Successful businesses seek out equity
Study successful companies and to a one, the founder-entrepreneur understands his or her own strengths and weaknesses and finds others with complementary skills with whom to run the business.
The recipe for success is what Ernesto Sirolli calls the "Management Trinity" -- the technical skills to produce the goods or services one wishes to sell, the ability to market one’s goods or services, and the ability to financially manage one’s affairs. No one is equally passionate and proficient in all three areas.
Enter equity. No one will care as much about your product as someone who has an invested interest, who wants a return on his or her investment, and so is willing to be your regular customer, serve on your advisory board and give you the feedback you need to be successful.
Owner’s equity is on the bottom of the balance sheet; in accounting terms, it’s what is left after liabilities are subtracted from the assets. How are you going to put this equation in the black?
People, not money, run businesses, as the recent dot-bombs and their burn rates demonstrate. Angel investors have run successful businesses and earned enough real owner’s equity to be willing to risk some of it on start-ups. They come with the connections to the talent that entrepreneurs need to complete the management trinity as well as the ability to provide meaningful mentoring and advice along the way.
The other day, I had the pleasure of eating lunch with a vibrant group of young Alaskans, most in their 20s. They were concerned that most of their high school classmates are putting their college educations to work outside of the state where they have higher earning power -- often with stock options, the incentive of equity .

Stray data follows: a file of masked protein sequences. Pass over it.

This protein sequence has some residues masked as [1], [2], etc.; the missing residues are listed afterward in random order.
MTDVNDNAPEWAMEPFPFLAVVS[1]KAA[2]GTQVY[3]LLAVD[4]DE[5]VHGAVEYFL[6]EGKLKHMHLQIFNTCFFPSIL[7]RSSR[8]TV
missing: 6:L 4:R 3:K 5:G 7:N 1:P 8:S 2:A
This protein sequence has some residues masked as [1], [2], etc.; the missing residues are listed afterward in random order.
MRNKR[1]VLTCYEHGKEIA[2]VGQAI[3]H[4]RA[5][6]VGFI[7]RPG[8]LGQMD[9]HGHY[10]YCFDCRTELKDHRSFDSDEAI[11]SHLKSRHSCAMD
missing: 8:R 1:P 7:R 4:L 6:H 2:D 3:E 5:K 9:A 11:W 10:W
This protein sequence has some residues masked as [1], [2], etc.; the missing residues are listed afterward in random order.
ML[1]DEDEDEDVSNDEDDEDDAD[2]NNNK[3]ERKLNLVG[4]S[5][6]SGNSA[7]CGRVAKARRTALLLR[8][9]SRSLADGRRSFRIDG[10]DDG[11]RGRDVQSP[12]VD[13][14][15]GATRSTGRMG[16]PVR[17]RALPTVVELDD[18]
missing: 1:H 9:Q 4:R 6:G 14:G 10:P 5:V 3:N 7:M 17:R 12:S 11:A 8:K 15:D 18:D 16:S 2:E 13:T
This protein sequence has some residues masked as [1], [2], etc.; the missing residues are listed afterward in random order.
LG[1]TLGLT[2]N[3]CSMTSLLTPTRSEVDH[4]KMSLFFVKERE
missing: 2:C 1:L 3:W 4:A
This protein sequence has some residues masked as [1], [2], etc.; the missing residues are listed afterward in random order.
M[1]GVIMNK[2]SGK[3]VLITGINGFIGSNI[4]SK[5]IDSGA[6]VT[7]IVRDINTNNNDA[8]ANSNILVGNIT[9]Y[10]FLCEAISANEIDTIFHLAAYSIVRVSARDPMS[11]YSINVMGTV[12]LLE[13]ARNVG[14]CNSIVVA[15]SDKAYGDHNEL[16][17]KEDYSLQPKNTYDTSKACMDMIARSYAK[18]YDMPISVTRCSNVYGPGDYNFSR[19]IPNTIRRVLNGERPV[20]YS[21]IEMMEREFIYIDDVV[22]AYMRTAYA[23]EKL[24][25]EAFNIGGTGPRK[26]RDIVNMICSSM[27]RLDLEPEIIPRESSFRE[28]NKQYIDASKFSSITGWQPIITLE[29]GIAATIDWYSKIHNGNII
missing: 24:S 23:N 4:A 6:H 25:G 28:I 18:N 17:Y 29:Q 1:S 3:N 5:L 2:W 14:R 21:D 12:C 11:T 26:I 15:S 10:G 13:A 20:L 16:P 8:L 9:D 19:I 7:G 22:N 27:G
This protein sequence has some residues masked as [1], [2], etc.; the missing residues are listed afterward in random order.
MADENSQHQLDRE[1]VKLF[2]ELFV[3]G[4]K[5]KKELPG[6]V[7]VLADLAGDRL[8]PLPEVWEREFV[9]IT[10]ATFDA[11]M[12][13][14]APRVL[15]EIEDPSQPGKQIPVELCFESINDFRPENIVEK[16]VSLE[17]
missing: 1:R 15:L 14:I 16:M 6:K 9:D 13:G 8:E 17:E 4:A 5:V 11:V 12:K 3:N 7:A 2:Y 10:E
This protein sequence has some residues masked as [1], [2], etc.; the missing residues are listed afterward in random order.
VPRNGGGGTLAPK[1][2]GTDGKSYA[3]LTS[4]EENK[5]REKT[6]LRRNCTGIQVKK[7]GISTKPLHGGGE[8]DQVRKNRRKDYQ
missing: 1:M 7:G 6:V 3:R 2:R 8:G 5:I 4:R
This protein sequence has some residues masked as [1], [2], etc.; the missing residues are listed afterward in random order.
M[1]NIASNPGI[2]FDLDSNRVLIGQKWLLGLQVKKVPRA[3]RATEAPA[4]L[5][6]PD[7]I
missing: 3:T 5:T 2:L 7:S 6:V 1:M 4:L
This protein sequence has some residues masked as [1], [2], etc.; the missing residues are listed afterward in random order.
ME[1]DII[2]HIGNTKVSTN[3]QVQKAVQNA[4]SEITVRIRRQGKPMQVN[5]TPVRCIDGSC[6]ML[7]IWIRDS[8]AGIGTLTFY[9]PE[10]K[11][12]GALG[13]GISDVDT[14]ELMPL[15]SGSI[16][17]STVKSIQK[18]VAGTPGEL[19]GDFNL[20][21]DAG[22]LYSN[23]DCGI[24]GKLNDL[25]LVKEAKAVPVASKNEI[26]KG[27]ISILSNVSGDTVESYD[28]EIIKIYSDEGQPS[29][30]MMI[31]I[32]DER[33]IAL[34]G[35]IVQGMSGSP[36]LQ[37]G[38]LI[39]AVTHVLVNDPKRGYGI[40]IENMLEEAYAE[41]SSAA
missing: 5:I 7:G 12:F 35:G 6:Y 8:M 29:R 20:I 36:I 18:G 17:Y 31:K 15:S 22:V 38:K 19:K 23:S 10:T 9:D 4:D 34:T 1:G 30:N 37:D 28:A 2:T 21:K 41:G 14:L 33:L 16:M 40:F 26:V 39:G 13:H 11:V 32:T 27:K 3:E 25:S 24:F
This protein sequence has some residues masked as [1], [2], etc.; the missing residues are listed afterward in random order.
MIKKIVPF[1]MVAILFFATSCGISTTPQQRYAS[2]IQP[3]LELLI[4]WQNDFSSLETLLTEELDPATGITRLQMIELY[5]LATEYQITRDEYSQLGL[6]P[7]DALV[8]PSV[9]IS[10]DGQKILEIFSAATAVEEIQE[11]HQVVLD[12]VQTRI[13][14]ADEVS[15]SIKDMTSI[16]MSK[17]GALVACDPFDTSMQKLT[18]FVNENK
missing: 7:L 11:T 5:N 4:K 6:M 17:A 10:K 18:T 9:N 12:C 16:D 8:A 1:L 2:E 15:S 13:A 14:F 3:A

Many of us started businesses in Alaska when we were in our 20s. Today, the economy has changed -- the markets are global, everything has been speeded up by the Internet -- but the basic tenets of building a successful company remain the same. And there are still plenty of untapped market niches for those who want to establish themselves in business and to be successful.
Take entrepreneur Bob Gillam, president of McKinley Capital. He has taken advantage of Alaska’s strategic time zone and grown the McKinley fund into the 12th best performing fund in the world in the last 10 years, according to Nelson’s Investment Research.
Key to his success is that he has put Alaska’s youths to work and given them a piece of his business. Twenty percent of McKinley Capital is owned by his employees, most of whom are Alaska’s college graduates, happily competing with their peers Outside.
There is as yet no real active venture capital in Alaska, but we do have angel investors who are looking for good Alaska businesses in which to invest. To introduce start-up entrepreneurs to Alaska’s angels, and continue spreading the gospel of equity, Alaska InvestNet will be hosting its third annual Capital Investment Conference on March 22-23 in Anchorage.
The top 10 business plans from some of the state’s most innovative entrepreneurs who are looking for equity investors will be selected for showcasing at the Venture Forum.
Highlights include a keynote address by Cairn Cross of Fresh Tracks Capital, who will speak to venture capital in nontraditional markets like Alaska’s; there will also be panel discussions and educational breakout sessions. The complete conference schedule is on the Web site (www.alaskainvestnet.org).
Deborah Marshall is director of Alaska InvestNet. She can be reached via e-mail at ([email protected]) or by telephone at 888-393-3662.